Just two months after Apple (NASDAQ:AAPL) announced it would no longer report unit sales of its flagship iPhone, the consumer tech giant warned AAPL stock shareholders that the recently ended first fiscal quarter’s total revenue would come up short of expectations. The reason? Tepid demand for the popular smartphone, particularly in China.
Unsurprisingly, most investors and pundits used the latest development as evidence that the company has lost its magic touch. Others ultimately blame the trade war for its woes, which should presumably abate if-and-when the standoff between the U.S. and China ends. Still others feel CEO Tim Cook is to blame, for not recognizing how quickly the smartphone market would near its maximum potential. It’s possible elements of all three theories apply.
Regardless of the reason, there’s also an upside buried within the hysterics.
The Bad of Apple’s Situation
Per Apple’s Jan. 2 warning, the company is now looking for revenue of about $84 billion for the quarter ending in December versus analyst estimates of $91.5 billion. The company suggested its fiscal Q1 top line would roll in between $89 billion and $93 billion when it posted its fourth quarter results on Nov. 1.
No earnings guidance was offered, but it’s unlikely the consensus of $13.29 per share is still on the table given the dramatic contraction of the revenue outlook.
The cautionary note, in the form of a letter from Tim Cook, explained “Lower than anticipated iPhone revenue, primarily in Greater China, accounts for all of our revenue shortfall to our guidance and for much more than our entire year-over-year revenue decline.”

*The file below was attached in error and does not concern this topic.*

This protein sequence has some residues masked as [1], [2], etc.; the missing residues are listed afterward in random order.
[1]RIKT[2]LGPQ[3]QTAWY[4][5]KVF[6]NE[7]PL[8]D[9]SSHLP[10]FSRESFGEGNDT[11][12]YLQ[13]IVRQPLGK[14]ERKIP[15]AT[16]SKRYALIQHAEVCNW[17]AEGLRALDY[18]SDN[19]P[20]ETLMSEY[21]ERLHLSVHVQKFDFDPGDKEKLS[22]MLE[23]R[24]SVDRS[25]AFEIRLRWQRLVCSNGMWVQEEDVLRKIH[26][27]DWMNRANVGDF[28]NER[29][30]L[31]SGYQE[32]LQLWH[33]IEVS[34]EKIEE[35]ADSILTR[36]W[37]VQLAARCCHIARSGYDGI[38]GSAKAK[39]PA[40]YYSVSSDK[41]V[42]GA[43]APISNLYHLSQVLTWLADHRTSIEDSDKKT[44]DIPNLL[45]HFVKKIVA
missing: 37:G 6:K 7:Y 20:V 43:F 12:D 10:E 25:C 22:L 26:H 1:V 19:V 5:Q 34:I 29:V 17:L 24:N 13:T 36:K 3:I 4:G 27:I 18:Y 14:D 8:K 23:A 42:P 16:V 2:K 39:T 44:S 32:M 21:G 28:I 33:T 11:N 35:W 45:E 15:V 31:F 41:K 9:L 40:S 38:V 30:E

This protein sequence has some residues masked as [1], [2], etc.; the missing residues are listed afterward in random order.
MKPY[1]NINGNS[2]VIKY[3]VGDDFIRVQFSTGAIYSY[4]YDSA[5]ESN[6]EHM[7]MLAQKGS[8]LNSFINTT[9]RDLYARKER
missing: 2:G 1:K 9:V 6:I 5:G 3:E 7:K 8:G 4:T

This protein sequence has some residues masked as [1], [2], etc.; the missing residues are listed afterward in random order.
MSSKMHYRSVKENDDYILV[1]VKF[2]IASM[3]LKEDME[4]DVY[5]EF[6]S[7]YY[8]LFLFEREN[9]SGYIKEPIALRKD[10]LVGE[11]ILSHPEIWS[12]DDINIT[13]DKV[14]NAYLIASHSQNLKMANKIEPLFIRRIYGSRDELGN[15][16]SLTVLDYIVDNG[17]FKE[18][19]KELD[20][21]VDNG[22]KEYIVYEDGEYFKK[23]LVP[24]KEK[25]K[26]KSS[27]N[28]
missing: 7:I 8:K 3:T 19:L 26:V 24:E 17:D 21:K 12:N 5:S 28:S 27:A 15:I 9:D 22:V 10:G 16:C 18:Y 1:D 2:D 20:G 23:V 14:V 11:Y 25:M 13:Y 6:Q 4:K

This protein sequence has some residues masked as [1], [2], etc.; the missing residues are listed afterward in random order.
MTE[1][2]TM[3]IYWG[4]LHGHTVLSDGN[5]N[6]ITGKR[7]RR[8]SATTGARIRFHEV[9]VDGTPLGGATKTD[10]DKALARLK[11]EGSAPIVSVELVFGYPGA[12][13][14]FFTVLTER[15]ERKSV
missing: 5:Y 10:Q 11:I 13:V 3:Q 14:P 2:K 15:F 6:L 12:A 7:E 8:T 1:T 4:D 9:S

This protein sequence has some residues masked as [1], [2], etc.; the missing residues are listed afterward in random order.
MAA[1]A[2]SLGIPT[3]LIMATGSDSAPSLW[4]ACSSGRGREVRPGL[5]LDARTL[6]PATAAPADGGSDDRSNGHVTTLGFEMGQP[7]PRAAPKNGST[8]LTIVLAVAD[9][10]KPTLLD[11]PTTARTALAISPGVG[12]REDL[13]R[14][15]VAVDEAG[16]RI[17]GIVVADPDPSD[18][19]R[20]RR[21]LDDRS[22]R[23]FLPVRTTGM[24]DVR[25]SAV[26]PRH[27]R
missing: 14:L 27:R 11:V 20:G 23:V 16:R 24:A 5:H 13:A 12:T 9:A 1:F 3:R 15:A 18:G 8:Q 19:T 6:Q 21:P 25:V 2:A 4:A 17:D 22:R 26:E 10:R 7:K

Anticipated upgrades of older iPhones were also weaker than anticipated for some developed markets.
The outlook, following the decision to no longer report the number of iPhones sold per quarter, confirms the worst suspicions regarding the company. Even if Apple has fallen victim to a war of tariffs and suffered supply constraints (as the warning also suggested), this is the Apple of yesteryear. At least to some degree, the company’s inability to continue creating a “Wow!” factor with its products has allowed rivals to catch up at the same time key markets have approached saturation. As Recode’s Kara Swisher observes, “The innovation cycle has slowed down at Apple.”
Goldman Sachs is also concerned about bigger-picture headwinds, conceding “Beyond China, we don’t see strong evidence of a consumer slowdown heading into 2019,” but adding “we just flag to investors that we believe Apple’s replacement rates are likely much more sensitive to the macro now that the company is approaching maximum market penetration.”
Goldman lowered its AAPL stock price from $182 to $140, mirroring similar target reductions from most other analysts.
The Good for AAPL Stock
In most regards the company’s reality is as ugly the headlines suggest, even if the selling pressure is overzealous.